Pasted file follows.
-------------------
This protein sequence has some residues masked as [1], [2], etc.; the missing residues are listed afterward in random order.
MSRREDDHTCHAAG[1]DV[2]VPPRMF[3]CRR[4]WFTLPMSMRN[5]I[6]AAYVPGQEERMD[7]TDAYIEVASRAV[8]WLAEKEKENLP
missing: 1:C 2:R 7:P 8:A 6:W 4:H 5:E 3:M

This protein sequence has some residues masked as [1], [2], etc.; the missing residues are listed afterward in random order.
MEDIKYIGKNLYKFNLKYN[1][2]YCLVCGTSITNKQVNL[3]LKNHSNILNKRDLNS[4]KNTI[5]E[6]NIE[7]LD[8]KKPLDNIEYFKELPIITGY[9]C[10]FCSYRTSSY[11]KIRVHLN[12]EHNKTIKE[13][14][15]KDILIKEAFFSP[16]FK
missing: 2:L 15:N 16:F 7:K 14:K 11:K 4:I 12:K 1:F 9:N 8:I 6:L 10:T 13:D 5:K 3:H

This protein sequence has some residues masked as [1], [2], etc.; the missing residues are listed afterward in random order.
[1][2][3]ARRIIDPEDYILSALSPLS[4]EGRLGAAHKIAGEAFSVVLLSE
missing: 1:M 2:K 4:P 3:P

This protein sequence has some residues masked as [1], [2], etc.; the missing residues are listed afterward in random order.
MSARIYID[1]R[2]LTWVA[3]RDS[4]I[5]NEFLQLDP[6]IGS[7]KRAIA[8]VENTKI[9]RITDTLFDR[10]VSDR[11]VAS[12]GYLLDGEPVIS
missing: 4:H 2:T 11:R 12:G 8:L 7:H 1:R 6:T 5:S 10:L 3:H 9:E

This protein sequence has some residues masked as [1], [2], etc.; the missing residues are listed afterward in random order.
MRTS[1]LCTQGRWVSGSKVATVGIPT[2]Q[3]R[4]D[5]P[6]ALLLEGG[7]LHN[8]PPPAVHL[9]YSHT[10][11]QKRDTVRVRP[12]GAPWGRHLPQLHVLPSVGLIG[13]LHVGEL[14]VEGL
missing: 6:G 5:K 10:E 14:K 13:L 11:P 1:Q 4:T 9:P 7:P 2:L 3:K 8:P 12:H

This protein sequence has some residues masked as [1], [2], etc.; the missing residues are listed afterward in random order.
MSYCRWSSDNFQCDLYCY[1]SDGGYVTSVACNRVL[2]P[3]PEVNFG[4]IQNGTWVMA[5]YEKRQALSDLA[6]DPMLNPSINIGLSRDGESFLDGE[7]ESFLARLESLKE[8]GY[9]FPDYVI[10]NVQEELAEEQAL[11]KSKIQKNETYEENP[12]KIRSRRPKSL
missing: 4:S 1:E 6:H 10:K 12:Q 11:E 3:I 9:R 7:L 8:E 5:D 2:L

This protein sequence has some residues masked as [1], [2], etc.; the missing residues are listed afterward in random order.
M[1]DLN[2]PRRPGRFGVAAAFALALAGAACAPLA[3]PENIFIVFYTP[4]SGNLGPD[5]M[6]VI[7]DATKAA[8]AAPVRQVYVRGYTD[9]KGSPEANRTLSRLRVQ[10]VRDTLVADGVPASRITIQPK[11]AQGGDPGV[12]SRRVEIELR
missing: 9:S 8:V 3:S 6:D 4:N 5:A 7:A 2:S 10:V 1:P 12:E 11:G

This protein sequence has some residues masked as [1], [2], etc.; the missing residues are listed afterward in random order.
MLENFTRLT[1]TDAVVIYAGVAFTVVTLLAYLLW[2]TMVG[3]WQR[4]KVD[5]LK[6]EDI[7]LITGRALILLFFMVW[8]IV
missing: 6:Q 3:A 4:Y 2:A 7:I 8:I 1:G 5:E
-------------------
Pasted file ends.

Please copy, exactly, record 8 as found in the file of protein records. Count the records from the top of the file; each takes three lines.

This protein sequence has some residues masked as [1], [2], etc.; the missing residues are listed afterward in random order.
MLENFTRLT[1]TDAVVIYAGVAFTVVTLLAYLLW[2]TMVG[3]WQR[4]KVD[5]LK[6]EDI[7]LITGRALILLFFMVW[8]IV
missing: 6:Q 3:A 4:Y 2:A 7:I 8:I 1:G 5:E